Lords of the Realm II
|Genres:||Strategy / Turn-Based Strategy|
|Game Modes:||Singleplayer / Multiplayer|
Envision the Lords of the Realm series as a sort of proto-Total War. Indeed, that rather modern series owes more than its fair share of tricks to LotM, a strategy game evenly split between turn-based empire-building and close-up battle management. You manage your empire in LotM on a county-by-county level using the world map. You move armies and supplies, build an economic infrastructure or engage in diplomacy.
Each county has a set amount of arable land, which you can use for farming wheat or raising cattle to feed your peasants. Ample food means your peasants will be happy and healthy, and consequently, population will increase. In addition to raising food, you’ll need to put your peasants to work gathering resources and building weapons. Those peasants are lucky to live under your banner, so don’t hold back on taxing the hell out of them. In times of war, you can hand them weapons and send them off to die. Yes, abusing the peasantry in LotM is fun.
Mercs are another method of building up armies. Mercenaries show up at your county centers, and are a great way to wage war without mucking up a county’s economy. The problem is, mercs are costly, won’t work together and never seem to show up when you really need them. When two armies meet, you’ll enter the real-time battle mode. Open field battles tend to be fairly simple affairs. Armies consist of peasants, archers, macemen, swordsman, crossbow troops, pikemen, and knights. As in real-time strategy games, each unit has a counter-unit.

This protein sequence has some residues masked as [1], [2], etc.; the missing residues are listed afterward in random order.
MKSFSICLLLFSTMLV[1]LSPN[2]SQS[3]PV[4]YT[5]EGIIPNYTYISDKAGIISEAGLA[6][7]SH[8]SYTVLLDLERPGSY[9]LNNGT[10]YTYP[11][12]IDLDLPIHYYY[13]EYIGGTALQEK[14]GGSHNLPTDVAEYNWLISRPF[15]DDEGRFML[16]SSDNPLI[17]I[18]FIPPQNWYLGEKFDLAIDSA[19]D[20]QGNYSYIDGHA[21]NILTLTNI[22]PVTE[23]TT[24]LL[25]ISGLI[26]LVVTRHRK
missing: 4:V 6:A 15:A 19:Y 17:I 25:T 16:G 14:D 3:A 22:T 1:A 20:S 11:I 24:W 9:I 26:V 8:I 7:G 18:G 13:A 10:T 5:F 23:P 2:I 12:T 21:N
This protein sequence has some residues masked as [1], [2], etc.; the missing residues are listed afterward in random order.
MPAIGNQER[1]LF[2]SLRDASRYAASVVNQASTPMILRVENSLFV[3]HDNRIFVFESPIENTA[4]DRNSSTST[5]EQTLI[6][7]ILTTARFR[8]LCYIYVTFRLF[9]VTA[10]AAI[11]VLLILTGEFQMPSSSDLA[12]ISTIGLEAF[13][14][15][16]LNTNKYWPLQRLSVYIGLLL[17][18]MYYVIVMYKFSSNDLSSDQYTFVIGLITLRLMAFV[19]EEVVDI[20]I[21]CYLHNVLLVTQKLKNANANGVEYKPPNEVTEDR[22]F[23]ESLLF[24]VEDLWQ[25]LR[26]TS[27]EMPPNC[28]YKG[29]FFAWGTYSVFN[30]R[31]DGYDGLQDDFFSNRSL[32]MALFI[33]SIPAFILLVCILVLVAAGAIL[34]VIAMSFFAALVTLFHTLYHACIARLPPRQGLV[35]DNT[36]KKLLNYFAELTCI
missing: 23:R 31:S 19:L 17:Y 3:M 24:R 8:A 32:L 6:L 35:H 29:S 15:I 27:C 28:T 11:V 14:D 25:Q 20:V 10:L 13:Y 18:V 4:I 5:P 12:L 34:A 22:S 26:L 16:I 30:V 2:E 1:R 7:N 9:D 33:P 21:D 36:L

Gameplay is fairly solid, with enough basic strategies to keep you entertained for quite a while. Do you concentrate on conquest right away, or attempt to build a strong economic base first? Do you attack the opponent directly, or burn his fields and slaughter his peasants in order to destroy his economy? Counties need constant attention, and different counties tend to present different problems. However, late in a game this can present a managerial nightmare when you have too many counties to look after.
Sieges are yet another unexpected feature. When an army lays siege to a castle, you’ll first decide how many siege engines, catapults and battering rams to build (sounds familiar?). These may take several turns to put together, during which time the opponent can send an army to break up the siege. Assuming he doesn’t, battle begins and you’ll need to breach the castle walls, fill in the moat, bust down the gates, and fight your way to the inner keep. Archers and boiling oil on the castle walls will make this an unpleasant experience, to say the least. Take the castle and you’ve taken the county. Take every county, and you’ve won the game!
System Requirements: Pentium 90 MHz, 16 MB RAM, Windows 95
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